Gillian, an approved mental health professional service manager for the council, criticised a split between social workers and wider health services that took place last year, saying it had left social workers “completely isolated”.
In the past, she said nurses and junior doctors had been present at assessments, but now social workers were on their own.
She added: “I think it is a perfect storm, in a way. You have a lot of new social workers out on their own without the experience of all the other colleagues. There is no clear pathway route, so you have got this massive volume of referrals coming in with newly-qualified social workers having to manage enormous complexity all on their own.
“I have never worked like that. I’ve always worked with interdisciplinary colleagues. It’s the way we have always worked in mental health.”
John Burgess, branch secretary of Barnet Unison, said there had recently been “complete silence” from the council on the issue of recruitment and retention pay. He added: “The biggest thing for me is if we do nothing now, I predict 20-25% of our current workers will go if they think the council is not taking this seriously.”
Labour MP and former shadow chancellor John McDonnell gave a speech at the picket line in support of the striking staff. He criticised “40 years of a policy of cutting local authority expenditure to afford tax cuts to the rich people, to corporations”.
John said: “People are saying, ‘enough is enough’, we are ready to take action, and it is forcing both individual councils and individual managements to actually start recognising that low pay […] is a significant issue.
“Even this government has had to acknowledge that public services are collapsing because we can’t recruit or retain staff – and we can’t recruit and retain professionals because we are not paying them enough, and they can’t live off the wage they have got.”
Charli, from the Campaign for Real Care, linked the strike to her group’s claim that the council is calibrating adult social care needs to available resources rather than tailoring resources to people’s needs. It has produced a dossier claiming the council is breaching the Care Act, which the council denies.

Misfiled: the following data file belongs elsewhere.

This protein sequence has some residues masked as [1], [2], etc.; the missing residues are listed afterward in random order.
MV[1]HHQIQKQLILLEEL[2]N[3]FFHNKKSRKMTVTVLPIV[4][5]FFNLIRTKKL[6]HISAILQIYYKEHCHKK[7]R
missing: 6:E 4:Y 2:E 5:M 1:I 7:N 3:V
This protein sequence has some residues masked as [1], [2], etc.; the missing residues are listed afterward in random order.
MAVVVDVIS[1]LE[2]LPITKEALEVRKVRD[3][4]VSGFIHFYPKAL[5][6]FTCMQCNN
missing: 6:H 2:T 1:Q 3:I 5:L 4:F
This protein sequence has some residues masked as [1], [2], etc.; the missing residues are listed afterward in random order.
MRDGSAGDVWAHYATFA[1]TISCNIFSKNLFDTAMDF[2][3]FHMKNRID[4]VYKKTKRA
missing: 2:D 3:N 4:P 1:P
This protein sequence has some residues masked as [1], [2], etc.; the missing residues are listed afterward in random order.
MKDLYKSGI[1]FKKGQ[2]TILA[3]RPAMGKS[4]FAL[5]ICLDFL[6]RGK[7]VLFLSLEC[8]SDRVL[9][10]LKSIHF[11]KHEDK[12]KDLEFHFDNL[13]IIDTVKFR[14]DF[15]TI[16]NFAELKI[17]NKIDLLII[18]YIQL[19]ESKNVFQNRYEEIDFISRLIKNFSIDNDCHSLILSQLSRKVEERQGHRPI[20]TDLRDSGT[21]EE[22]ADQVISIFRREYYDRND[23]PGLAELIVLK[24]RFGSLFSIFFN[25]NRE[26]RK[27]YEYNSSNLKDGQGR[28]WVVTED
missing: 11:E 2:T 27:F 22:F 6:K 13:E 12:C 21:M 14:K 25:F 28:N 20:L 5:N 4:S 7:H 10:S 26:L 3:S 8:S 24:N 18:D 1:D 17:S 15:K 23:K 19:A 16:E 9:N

Paul Edwards, the council’s cabinet member for adult social care, said: “The cost-of-living crisis means that Barnet Council must find ways to help our residents in need and maintain services, at a time when our central government funding is not adequate to the situation we face. It is also affecting all our staff, including social workers and those that work in mental health. Our employees are at the front line of supporting our vulnerable residents. We truly appreciate all the excellent work they do.
“Balancing all these demands – our service users and wanting to support all our staff – we have striven to offer good support and pay to our social workers, with salaries that benchmark well.
“The three teams involved in the strike have 31 posts in total and of these 30 posts are filled – 26 permanently and four by agency staff, of which one is in the process of becoming permanent. We are currently recruiting to the one remaining post. Earlier this year, we added five additional practitioner posts to these teams in recognition of the work being undertaken.
“Unison asked for a 20% recruitment and retention payment for the social workers in the two mental health locality social work teams only. However, the council has many more social work teams who are all working hard and facing increased demand, so we proposed offering an additional £1,000 per year recruitment and retention payment.
“This is in addition to the normal annual pay award that is agreed nationally, to all social workers, occupational therapists, senior practitioners and team managers across all social care teams – 185 staff. This puts us at the very top of the salary range paid by other local councils.
“We are grateful for the dedication and commitment of our mental health social workers, who provide excellent support to our residents at a challenging time for adult social care nationally.”